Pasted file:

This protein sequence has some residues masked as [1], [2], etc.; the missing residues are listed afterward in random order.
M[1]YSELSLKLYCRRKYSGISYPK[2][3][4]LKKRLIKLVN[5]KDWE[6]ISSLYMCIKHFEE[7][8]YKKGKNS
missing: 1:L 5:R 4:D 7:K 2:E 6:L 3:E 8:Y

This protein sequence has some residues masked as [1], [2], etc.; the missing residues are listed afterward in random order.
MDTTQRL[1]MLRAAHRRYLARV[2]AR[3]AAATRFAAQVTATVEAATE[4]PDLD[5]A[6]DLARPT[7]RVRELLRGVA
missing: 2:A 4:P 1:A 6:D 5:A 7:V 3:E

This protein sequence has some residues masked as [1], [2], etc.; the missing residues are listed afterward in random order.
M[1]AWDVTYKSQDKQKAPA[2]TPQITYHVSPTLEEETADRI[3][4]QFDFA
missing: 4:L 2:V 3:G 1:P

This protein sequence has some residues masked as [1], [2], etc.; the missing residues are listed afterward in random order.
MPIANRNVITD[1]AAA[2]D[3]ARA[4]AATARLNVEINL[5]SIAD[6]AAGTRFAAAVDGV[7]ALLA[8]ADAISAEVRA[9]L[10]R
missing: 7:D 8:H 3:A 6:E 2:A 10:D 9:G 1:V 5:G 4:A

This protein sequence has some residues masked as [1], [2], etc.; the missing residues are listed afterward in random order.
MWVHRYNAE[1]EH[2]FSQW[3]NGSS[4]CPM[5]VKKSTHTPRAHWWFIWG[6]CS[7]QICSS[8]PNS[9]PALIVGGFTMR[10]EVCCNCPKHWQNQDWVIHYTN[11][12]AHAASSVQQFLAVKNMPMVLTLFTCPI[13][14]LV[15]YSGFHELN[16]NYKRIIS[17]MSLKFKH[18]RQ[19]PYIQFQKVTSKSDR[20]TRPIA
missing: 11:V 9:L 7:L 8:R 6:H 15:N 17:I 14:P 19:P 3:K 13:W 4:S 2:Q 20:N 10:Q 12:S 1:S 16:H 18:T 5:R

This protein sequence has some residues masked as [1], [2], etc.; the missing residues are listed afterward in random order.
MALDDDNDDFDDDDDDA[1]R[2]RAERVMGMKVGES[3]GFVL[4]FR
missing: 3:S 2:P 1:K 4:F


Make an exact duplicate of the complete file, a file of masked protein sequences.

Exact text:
This protein sequence has some residues masked as [1], [2], etc.; the missing residues are listed afterward in random order.
M[1]YSELSLKLYCRRKYSGISYPK[2][3][4]LKKRLIKLVN[5]KDWE[6]ISSLYMCIKHFEE[7][8]YKKGKNS
missing: 1:L 5:R 4:D 7:K 2:E 6:L 3:E 8:Y

This protein sequence has some residues masked as [1], [2], etc.; the missing residues are listed afterward in random order.
MDTTQRL[1]MLRAAHRRYLARV[2]AR[3]AAATRFAAQVTATVEAATE[4]PDLD[5]A[6]DLARPT[7]RVRELLRGVA
missing: 2:A 4:P 1:A 6:D 5:A 7:V 3:E

This protein sequence has some residues masked as [1], [2], etc.; the missing residues are listed afterward in random order.
M[1]AWDVTYKSQDKQKAPA[2]TPQITYHVSPTLEEETADRI[3][4]QFDFA
missing: 4:L 2:V 3:G 1:P

This protein sequence has some residues masked as [1], [2], etc.; the missing residues are listed afterward in random order.
MPIANRNVITD[1]AAA[2]D[3]ARA[4]AATARLNVEINL[5]SIAD[6]AAGTRFAAAVDGV[7]ALLA[8]ADAISAEVRA[9]L[10]R
missing: 7:D 8:H 3:A 6:E 2:A 10:D 9:G 1:V 5:G 4:A

This protein sequence has some residues masked as [1], [2], etc.; the missing residues are listed afterward in random order.
MWVHRYNAE[1]EH[2]FSQW[3]NGSS[4]CPM[5]VKKSTHTPRAHWWFIWG[6]CS[7]QICSS[8]PNS[9]PALIVGGFTMR[10]EVCCNCPKHWQNQDWVIHYTN[11][12]AHAASSVQQFLAVKNMPMVLTLFTCPI[13][14]LV[15]YSGFHELN[16]NYKRIIS[17]MSLKFKH[18]RQ[19]PYIQFQKVTSKSDR[20]TRPIA
missing: 11:V 9:L 7:L 8:R 6:H 15:N 17:I 14:P 19:P 3:K 13:W 4:S 2:Q 20:N 10:Q 12:S 1:S 16:H 18:T 5:R

This protein sequence has some residues masked as [1], [2], etc.; the missing residues are listed afterward in random order.
MALDDDNDDFDDDDDDA[1]R[2]RAERVMGMKVGES[3]GFVL[4]FR
missing: 3:S 2:P 1:K 4:F